MISSION, Texas – Republicans may be outspending Democrats in South Texas this election season but they will not outwork them.

This is the view of Hidalgo County Democratic Party Chairman Richard Gonzales. Speaking at a breakfast event at La Casa Del Taco in Mission on Saturday, Gonzales explained the challenge his party is up against it. 

“There’s been over $7 million of dark money poured into South Texas by GOP Super PACs just on the three congressional races alone,” Gonzales told the Rio Grande Guardian.

“And so while the Republicans are trying to buy these seats, and they think that money is going to be the deciding factor, I think that they’ve truly underestimated the power of South Texas Democrats. We’re going to show them what it means to be a South Texas Democrat.”

The three congressional races Gonzales was referring to are Districts 15, 28, and 34. In District 28, U.S. Congressman Henry Cuellar has been able to remain competitive financially. So has U.S. Congressman Vicente Gonzalez in District 34. However, in District 15, Michelle Vallejo has been heavily outspent. 

The Democratic Congressional Campaign Committee and the House Majority Political Action Committee have both pulled TV ads that would have helped Vallejo. In response, Texas Democratic Party Chairman Gilberto Hinojosa has set up a fighting fund to help Vallejo. 

Interviewed at a Vallejo campaign event in Mcallen, Hinojosa said the actions of the DCCC and the House Majority PAC “has put us in a position with Michelle where her opponent has an unlimited amount of money and we have none.” 

Hinojosa warned: “You cannot win a congressional race unless you have the amount of TV that the DCCC can provide in these kinds of elections.” So, in response, Hinojosa said the Texas Democratic Party is bringing its staff down to the Rio Grande Valley to help Vallejo.

“We’re going to move into South Texas, the Texas Democratic Party. We’re going to move to South Texas and start directly working with Michelle and her campaign.”

Asked how many staff members that would be, Hinojosa said: “When it’s all done, it’ll be at least a third of our staff. We will be bringing in six or eight.”

Local Democrats are furious with the actions of the DCCC.

“The DCCC has some gall. They’re sending out emails to the 15th Congressional District asking for money from us after they pulled financial backing from our next Congresswoman, the first Latina congresswoman from the 15th congressional district, Michelle Vallejo,” said Democratic Party activist Luciano “Chano” Garza, III.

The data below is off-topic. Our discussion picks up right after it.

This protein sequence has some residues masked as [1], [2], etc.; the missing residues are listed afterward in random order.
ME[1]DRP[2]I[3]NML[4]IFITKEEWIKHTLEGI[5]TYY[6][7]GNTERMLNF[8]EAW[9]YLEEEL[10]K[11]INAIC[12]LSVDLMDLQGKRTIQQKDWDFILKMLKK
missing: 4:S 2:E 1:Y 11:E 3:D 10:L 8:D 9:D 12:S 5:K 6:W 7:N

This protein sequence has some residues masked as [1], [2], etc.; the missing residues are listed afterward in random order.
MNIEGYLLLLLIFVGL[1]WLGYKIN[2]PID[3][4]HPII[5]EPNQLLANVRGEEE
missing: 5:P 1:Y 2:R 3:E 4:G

“And so I emailed them. I told them, remove me from your list. Not only is Michelle going to win, but she’s going to win big and without your help. How dare you do this to her in the fourth quarter?”

Garza said he understands the DCCC is helping Reps. Cuellar and Gonzalez.

“I told them, you can send $1.4 million to Vicente and $1.5 million to Henry Cuellar. How dare you send Michelle zero. But, we’ve got her back. Gilberto Hinojosa started a $250,000 fund to help her and he emailed all Texas Democrats asking for help.”

Garza said that following Hinojosa’s lead, U.S. Reps. Veronica Escobar, Sylvia Garcia and Joaquin Castro have also sent emails to their supporters asking for money to help Vallejo’s campaign.

“And Congressman Colin Allred is here today, block-walking with Michelle. We’re not going to give up on Michelle just like the D Triple C. At the end of my reply I told them, you suck.”

The breakfast event in Mission was sponsored by local attorney Eden Ramirez. Interviewed by the Rio Grande Guardian, Ramirez said Democrats must get used to regular Republican challenges in the Valley.

“I think this is a natural evolution of the Rio Grande Valley growing. The more we grow, the less homogenous we’re going to be in the long term. And so we’re going to see more competitive races, not just at the congressional level, but up and down the ballot, even with the local races for our county positions.”

Ramirez said he was not as worried as some about a lack of financial help from the DCCC.